BISMARCK, N.D. - Nearly 80 percent of House members voted Wednesday to kill a bill that would have reduced the state’s oil extraction tax by one-half of 1 percent.
Debate over the bill centered on the reduction in the oil extraction tax rate and the agreement between the state and the Three Affiliated Tribes that would split oil tax revenues. House Bill 1234 was defeated by a 21-71 vote.
HB1234 would have lowered the oil extraction tax rate from 6.5 percent to 6 percent after June 30. It also would change the definition of a stripper well to a well with 35 barrels of oil per day in production. The bill would close a loophole allowing wells drilled on stripper well properties after June 30 to receive stripper well status.
A fiscal estimate for HB1234 shows a revenue increase of $105 million to the state during the 2013-15 biennium and $220 million in 2015-17.
Offsetting much of that is the negative $100 million fiscal impact in the 2013-15 biennium and the $180.6 million reduction in 2015-17 if the oil extraction tax cut were enacted.
The overall fiscal note for HB1234 showed a $9.9 million loss in revenue in 2013-15 and $46.2 million in 2015-17.
Rep. Scot Kelsh, D-Fargo, said he was against HB1234 due to the half-percent oil extraction tax cut. He said he disagreed with the claim by bill proponents that the stripper well loophole’s closure amounted to a tax increase.
“It’s not a tax increase. It’s a matter of tax fairness,” Kelsh said. He added that the stripper well property provisions and tribal agreement should have been in separate bills and not tied to the oil extraction tax cut.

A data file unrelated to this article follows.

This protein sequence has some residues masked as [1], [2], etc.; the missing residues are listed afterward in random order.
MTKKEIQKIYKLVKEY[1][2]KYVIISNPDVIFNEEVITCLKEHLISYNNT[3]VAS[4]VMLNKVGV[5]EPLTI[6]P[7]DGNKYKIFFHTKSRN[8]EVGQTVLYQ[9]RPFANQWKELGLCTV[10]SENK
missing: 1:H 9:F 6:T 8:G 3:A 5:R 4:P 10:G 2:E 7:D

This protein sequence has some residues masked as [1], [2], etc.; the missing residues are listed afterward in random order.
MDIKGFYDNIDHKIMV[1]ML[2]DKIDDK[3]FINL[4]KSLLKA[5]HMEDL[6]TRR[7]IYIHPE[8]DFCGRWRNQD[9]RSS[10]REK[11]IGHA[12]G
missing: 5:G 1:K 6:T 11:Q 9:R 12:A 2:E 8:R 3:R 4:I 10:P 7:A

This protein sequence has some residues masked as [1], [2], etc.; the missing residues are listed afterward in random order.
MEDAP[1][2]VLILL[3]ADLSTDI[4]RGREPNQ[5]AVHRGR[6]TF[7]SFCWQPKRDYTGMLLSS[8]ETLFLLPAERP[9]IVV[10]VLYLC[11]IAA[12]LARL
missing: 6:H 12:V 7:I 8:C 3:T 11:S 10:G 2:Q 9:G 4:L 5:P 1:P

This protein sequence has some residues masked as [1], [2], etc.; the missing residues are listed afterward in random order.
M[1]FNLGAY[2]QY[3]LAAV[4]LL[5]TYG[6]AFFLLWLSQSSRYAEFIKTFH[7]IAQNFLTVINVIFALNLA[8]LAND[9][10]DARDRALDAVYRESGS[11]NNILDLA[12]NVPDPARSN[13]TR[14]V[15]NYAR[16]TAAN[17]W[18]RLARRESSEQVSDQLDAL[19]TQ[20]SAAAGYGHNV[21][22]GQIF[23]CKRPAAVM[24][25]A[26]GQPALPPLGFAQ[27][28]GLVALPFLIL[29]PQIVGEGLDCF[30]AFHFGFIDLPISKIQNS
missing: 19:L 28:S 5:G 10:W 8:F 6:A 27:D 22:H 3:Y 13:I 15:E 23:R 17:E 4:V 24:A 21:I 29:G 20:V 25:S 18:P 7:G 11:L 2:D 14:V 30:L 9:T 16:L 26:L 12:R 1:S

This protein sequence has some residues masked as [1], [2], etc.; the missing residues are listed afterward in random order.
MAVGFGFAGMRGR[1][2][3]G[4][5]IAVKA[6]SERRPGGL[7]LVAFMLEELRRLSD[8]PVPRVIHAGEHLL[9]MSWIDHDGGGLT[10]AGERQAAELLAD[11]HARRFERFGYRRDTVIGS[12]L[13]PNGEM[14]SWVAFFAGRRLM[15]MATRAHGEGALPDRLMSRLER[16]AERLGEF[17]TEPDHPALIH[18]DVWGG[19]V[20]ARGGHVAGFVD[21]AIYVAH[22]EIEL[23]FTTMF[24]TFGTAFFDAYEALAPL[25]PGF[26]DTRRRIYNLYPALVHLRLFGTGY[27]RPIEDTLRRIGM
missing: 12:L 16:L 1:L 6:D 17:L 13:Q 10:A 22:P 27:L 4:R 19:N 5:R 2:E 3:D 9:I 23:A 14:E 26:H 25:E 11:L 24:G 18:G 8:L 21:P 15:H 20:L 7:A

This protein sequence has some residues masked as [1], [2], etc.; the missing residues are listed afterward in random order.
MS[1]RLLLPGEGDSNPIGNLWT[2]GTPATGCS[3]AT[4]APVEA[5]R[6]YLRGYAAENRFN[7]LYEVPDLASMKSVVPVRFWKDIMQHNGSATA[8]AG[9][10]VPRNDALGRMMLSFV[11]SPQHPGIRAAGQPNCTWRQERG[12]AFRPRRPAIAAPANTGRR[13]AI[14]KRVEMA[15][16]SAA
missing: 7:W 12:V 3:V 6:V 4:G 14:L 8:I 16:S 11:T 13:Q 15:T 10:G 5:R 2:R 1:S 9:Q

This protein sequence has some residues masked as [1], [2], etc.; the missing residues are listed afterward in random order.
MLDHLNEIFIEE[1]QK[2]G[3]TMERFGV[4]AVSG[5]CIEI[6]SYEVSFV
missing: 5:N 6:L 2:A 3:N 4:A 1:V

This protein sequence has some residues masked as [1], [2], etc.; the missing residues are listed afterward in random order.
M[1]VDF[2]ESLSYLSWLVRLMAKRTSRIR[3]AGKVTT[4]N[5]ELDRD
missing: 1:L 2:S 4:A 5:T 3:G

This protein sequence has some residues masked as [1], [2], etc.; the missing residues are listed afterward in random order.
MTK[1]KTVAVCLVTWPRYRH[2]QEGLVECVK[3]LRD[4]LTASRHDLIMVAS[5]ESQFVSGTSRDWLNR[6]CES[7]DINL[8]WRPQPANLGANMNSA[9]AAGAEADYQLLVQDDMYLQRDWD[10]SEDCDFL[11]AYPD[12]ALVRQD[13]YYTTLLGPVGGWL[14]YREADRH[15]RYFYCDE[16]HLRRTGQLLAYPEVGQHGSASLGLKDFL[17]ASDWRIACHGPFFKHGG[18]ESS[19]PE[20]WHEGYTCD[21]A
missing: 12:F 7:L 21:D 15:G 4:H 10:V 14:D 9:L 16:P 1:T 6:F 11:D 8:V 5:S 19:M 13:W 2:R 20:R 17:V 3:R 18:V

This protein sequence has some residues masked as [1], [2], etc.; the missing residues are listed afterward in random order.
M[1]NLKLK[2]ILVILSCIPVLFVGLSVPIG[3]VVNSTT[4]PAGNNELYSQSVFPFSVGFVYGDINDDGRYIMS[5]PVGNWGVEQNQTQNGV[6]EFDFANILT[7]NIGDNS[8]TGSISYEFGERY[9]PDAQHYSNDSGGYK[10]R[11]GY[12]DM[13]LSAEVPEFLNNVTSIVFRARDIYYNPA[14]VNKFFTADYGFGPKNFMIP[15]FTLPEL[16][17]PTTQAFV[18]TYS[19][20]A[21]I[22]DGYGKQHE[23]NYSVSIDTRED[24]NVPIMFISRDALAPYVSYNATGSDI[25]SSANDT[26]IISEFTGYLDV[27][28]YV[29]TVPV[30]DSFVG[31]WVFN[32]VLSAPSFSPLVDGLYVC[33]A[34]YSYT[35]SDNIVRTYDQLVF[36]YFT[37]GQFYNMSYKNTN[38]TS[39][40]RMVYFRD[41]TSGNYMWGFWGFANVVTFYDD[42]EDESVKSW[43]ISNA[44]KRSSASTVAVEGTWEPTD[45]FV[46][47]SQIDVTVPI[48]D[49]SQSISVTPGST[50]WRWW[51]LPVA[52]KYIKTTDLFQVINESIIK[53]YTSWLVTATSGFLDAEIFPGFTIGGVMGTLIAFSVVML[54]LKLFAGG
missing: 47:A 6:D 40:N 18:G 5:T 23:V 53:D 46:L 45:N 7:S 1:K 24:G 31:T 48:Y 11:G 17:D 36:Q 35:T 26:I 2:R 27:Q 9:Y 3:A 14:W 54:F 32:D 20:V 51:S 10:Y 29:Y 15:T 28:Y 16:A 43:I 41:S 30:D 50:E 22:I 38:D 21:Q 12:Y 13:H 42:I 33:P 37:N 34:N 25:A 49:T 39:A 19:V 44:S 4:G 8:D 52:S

“The oil industry has presented us with all kinds of opportunities,” said
Rep. David Drovdal, R-Arnegard. Drovdal said the adjustments made in HB1234 would provide a clear picture of the state’s oil tax system for the oil and gas industry.
Rep. Mark Dosch, R-Bismarck, rose in opposition to the bill, citing concerns with the tribal agreement. HB1234 requires the Three Affiliated Tribes to report annually on investments in infrastructure as well as fees assessed on the oil and gas industry.
Dosch compared the deal in HB1234 to the original tribal agreement approved 20 years ago for tribal gambling. He said the deal was intended to create jobs and allow for revenues to be used to improve conditions on the reservations. Dosch said he hasn’t seen great improvement and he couldn’t bring himself to vote for HB1234.
“I’m not going to turn my back on North Dakota taxpayers,” Dosch said.
Rep. Kenton Onstad, D-Parshall, said Dosch was wrong and said that funds from gambling on reservations fund a number of programs that benefit tribal members.
Rep. Jon Nelson, R-Rugby, called HB1234 a template to work from in order to clean up the state’s oil tax law.
“I think this bill has a lot that’s wrong in it, but I also think this bill has a lot that’s right,” Nelson said.